THE JOURNEY CONTINUES
I was once told of a conference in Nairobi “to reach” sub-Saharan Africa. Asked why Americans were not on the invite list, the organizers said, “We have enough money!” The story forced us to ask ourselves, “Don’t we as the North American church have more to offer than money? What about our problem-solving brilliance or our charming personalities?”
Barton suggests that the best thing we can bring to the table “is our transforming selves.” Not our strategies, nor our dollars, nor our convening abilities.
Approximately six years ago, our missions leadership team suspended normal missions committee work for 18 months to ensure we had the fundamentals right, that we ourselves were in the process of transformation. We revisited the basics of discipleship, incorporating spiritual disciplines into our daily rhythms. We studied and practiced as a leadership community (no longer just a “committee”) our “hear and obey” response. As a result, we entered a whole new dimension of spiritual vitality. Our global friends were inspirations (see the stories above) and cheered us on our transformational journey. We now have something meaningful to bring to the partnership table: our stories of transformation from our walk with Jesus.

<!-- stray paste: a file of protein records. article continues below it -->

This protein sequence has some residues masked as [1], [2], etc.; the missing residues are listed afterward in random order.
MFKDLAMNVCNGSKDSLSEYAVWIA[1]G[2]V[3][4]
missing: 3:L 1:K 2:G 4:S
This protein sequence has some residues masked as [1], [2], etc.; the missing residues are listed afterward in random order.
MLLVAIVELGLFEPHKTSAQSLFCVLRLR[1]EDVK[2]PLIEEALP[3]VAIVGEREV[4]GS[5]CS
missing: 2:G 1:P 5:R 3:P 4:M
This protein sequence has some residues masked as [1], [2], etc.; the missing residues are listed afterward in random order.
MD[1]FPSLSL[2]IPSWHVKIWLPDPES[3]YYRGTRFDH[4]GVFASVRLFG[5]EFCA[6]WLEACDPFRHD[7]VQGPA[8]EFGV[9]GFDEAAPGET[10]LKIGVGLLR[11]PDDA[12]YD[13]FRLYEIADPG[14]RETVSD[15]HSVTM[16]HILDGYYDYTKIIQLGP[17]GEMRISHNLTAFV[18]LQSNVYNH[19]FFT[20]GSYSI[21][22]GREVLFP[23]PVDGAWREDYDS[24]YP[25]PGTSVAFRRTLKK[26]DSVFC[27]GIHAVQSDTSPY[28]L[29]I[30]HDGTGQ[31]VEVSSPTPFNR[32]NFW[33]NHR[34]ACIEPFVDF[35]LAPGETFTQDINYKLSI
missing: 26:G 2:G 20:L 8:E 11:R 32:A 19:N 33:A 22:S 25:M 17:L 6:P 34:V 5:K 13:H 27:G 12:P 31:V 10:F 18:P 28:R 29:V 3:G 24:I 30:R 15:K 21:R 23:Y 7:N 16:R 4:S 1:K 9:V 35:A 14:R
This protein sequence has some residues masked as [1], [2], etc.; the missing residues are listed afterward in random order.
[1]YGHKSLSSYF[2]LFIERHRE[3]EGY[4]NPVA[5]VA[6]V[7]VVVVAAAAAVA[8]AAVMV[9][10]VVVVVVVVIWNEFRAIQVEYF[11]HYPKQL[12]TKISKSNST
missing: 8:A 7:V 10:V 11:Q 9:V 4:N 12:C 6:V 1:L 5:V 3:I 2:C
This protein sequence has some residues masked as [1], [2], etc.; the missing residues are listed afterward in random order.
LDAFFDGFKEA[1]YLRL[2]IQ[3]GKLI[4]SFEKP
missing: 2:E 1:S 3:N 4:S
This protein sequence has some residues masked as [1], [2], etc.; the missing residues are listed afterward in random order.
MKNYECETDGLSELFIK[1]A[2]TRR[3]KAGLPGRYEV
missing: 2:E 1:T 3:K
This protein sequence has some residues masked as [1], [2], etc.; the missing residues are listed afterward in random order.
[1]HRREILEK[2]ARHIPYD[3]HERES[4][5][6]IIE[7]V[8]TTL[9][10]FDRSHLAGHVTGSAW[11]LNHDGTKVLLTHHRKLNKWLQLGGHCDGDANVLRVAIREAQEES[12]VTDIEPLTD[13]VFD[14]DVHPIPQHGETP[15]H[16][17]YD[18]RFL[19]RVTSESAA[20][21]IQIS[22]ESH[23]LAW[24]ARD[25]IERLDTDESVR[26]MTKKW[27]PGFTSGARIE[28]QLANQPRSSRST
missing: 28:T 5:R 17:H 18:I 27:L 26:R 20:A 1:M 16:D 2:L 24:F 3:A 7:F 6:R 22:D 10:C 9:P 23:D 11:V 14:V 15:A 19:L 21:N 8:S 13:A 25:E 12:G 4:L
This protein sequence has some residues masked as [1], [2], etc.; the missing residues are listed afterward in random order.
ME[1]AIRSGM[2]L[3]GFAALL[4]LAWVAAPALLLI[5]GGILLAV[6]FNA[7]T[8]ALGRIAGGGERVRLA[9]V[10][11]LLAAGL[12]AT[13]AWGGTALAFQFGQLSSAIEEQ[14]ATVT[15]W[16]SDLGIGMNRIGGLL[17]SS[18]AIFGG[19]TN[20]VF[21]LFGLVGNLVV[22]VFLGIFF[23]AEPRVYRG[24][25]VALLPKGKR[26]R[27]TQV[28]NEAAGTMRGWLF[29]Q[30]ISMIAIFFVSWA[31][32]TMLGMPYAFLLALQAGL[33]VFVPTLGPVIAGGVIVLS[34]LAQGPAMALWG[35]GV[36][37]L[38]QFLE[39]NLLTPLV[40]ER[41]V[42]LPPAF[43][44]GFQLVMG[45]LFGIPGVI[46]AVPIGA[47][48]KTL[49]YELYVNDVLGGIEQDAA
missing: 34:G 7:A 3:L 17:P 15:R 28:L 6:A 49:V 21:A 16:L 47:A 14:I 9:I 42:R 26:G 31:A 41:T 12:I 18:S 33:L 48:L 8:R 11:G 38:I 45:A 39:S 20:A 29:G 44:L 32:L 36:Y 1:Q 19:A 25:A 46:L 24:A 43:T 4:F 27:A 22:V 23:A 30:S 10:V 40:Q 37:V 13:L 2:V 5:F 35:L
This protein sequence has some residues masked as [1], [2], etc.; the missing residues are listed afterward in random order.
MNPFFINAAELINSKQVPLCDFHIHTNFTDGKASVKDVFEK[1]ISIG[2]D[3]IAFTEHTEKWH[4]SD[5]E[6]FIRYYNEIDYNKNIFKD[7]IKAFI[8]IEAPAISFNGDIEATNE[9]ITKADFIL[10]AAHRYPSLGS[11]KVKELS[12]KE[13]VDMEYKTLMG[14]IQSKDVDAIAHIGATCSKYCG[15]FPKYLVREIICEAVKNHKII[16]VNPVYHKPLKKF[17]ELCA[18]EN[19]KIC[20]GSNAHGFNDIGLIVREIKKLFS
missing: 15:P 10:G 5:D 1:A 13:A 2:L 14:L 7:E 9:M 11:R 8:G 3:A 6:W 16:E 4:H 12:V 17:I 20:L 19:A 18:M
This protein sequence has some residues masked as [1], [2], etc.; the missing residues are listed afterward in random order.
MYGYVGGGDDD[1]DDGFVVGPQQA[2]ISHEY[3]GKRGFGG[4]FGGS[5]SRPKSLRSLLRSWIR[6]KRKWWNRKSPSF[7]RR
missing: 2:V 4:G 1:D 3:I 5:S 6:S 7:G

Dana Robert in Global Friendships says it plainly, “Faithful friendships are difficult, but not impossible…. It can also be revolutionary: it points to God’s Kingdom.” She adds “Even in difficult circumstances with no apparent chance of ‘results,’ friendship remains a Christian calling.”
Our idea to friend a few global churches and to journey together as peers came from a desperation for new Kingdom possibilities. On that journey we have been discerning and discovering a common missional agenda with His people, for His people.
We have not arrived, but these transformational moments, and others, continue to bring life and vitality to our community of faith and a message of hope for the nations. In the process, our church also began to bridge the gap between discipleship and global missions. We discovered the gifting of many in our congregation and the richness of cross-cultural friendships. And we are gaining a better understanding of missio Dei.
This post written by Matthew Philip at https://catalystservices.org/transforming-friendships/, and used by permission of Catalyst Services. Photo by Duy Pham on Unsplash.